Faux Stained Glass Window




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I really liked the idea of faking stained glass. I have some very boring windows that are un-curtainable but need to provide privacy for our fishbowl house. Buying a door with stained glass is pricey and getting a new door is silly when our door is in good shape. So I tried in vain to look up someone elses project for faking stainded glass and kept coming up with some not so convienent ideas that involved a lot of work and products that I couldnt find in my area. So here is my easy and fast project for privacy stained glass.

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Step 1: Step #1

Gather your stuffs. You will need:

a ruler
a sharpi marker or any old permenant marker
puffy fabric paint (i used tulip brand)
acrylic metallic paint (i used plaid "folk art")
a foam brush
paper plate
a stained glass pattern ( i obviously hand copied mine off of an internet search for "stained glass pattern")

To start, clean your window. It can be any glass window. I did this on GLASS not plexiglass so I only know that this works on glass.
( Dont be afraid! I have done this once already and I cleaned it off with soap and water 5 months after I painted it. So it is perfect for renters or commitment worriers). Get your sketch.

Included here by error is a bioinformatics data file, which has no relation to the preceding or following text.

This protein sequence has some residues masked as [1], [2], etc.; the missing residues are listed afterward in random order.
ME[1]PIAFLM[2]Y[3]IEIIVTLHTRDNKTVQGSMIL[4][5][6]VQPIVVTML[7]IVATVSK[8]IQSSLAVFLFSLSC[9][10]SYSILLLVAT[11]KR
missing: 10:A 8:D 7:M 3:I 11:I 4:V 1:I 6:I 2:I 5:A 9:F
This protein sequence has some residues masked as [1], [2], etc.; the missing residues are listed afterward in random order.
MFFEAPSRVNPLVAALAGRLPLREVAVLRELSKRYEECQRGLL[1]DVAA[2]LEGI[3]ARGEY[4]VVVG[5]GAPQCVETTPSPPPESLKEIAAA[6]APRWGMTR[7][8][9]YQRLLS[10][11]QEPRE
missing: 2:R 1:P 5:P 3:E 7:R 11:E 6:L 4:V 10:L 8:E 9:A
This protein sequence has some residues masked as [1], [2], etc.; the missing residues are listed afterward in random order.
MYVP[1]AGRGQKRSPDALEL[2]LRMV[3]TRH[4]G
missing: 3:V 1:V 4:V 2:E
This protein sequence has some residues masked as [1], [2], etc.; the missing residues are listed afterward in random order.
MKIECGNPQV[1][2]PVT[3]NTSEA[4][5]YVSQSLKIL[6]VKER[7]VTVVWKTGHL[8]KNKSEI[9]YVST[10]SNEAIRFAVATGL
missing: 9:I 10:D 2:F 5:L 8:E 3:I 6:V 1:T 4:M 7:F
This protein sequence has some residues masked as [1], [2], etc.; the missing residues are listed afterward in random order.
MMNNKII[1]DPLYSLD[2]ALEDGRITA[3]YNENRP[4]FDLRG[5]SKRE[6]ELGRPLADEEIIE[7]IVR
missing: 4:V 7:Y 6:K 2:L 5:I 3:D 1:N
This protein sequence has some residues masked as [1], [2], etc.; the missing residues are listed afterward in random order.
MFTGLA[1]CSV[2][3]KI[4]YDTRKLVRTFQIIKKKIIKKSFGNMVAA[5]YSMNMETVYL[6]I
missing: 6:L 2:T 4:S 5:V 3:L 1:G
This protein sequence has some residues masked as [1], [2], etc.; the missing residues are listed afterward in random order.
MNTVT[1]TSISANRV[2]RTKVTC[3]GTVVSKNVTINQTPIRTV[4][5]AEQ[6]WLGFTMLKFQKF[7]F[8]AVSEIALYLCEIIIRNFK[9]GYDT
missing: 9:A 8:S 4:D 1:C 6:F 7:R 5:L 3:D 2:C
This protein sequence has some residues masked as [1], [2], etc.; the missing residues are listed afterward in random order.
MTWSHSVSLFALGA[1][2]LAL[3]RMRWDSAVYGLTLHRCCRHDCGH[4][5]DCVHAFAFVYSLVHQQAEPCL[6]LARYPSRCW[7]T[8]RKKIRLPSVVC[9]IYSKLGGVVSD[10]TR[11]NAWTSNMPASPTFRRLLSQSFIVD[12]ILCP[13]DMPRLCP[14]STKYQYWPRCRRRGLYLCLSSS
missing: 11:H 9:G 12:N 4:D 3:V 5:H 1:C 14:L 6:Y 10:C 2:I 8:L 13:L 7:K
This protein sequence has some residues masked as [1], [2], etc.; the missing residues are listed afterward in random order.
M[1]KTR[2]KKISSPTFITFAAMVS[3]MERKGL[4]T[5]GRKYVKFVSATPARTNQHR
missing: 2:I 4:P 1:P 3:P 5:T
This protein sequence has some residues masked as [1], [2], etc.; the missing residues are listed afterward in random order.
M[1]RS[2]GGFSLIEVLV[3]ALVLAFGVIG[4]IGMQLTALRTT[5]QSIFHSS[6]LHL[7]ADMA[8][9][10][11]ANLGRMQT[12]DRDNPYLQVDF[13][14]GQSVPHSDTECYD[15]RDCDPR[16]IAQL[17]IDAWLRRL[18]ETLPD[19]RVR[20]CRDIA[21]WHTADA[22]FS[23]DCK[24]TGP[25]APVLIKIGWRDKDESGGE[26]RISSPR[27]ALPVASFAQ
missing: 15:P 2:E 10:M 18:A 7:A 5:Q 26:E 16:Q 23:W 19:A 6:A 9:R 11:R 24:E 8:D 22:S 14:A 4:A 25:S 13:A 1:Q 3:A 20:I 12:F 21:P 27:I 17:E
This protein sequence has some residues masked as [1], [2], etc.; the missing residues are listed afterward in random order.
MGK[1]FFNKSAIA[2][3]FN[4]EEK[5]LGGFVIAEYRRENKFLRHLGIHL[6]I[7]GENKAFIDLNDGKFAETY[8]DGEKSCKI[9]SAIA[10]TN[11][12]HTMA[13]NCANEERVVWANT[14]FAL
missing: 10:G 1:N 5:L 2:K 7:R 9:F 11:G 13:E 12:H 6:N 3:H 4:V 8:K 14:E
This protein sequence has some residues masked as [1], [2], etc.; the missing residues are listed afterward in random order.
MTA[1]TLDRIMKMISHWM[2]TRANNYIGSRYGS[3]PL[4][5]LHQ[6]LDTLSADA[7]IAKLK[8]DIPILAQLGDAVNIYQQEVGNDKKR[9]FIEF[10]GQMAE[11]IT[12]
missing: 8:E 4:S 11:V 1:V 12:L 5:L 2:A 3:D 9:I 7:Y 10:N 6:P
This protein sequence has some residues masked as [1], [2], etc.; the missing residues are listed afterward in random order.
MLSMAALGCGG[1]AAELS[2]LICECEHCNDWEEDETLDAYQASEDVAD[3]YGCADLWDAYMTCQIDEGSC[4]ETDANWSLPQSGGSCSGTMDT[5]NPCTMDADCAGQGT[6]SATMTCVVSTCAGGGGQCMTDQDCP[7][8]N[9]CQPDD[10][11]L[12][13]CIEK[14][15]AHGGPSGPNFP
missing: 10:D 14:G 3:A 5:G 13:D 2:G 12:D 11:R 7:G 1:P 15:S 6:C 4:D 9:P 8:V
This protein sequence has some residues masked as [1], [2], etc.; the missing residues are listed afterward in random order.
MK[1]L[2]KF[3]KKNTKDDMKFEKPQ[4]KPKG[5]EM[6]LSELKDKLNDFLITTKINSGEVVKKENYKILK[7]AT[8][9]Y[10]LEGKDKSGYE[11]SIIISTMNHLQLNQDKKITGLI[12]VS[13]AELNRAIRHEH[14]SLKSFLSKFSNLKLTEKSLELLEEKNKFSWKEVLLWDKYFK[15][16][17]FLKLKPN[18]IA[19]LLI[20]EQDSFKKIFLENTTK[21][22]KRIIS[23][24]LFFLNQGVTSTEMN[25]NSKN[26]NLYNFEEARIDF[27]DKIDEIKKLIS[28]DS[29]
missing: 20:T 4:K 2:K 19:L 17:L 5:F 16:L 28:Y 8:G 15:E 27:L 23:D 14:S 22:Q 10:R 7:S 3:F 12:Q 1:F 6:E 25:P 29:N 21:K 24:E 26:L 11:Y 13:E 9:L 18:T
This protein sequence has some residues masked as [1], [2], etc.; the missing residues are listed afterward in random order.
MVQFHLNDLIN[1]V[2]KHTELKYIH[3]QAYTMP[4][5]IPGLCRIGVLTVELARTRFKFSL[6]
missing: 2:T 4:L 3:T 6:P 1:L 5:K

Step 2: Step #2 Pattern

For this next step remember that perfection is not necessary. It needs to look nice but I never worry about exact measurements. Transfer the lines of your sketch to the window using your ruler (or other strait edge) and your sharpi. Or transfer your pattern free hand. My first window pattern was done free hand. This pattern just happens to need a strait edge.
The sharpi can be easily erased with a paper towel and water if you mess up, so again, dont worry. The paint is going to cover up the sharpi so you will not see it. I am painting on the inside so I am using the sharpi on the inside as well.

Step 3: Step # 3 Paint!

So I first tried using plain black acrylic paint and a paint brush but found this to be messy and time consuming. I found fabric puffy paint that we all remember using on sweatshirts in the 90's and realized how much easier this could be and found it to be so.

So trace your sharpi lines with the puffy paint to simulate and imitate the "leading" in stained glass. Let dry.
The label says wait 4 hours but my window took about 1 hour to dry. Depending on temp. but make sure it is really dry!

Step 4: Step #4 More Paint

So now is time to paint. Using a foam brush and paper plate for your palate, paint your metallic acrylic paints however you want. Again, we are on the inside, stay within the lines now!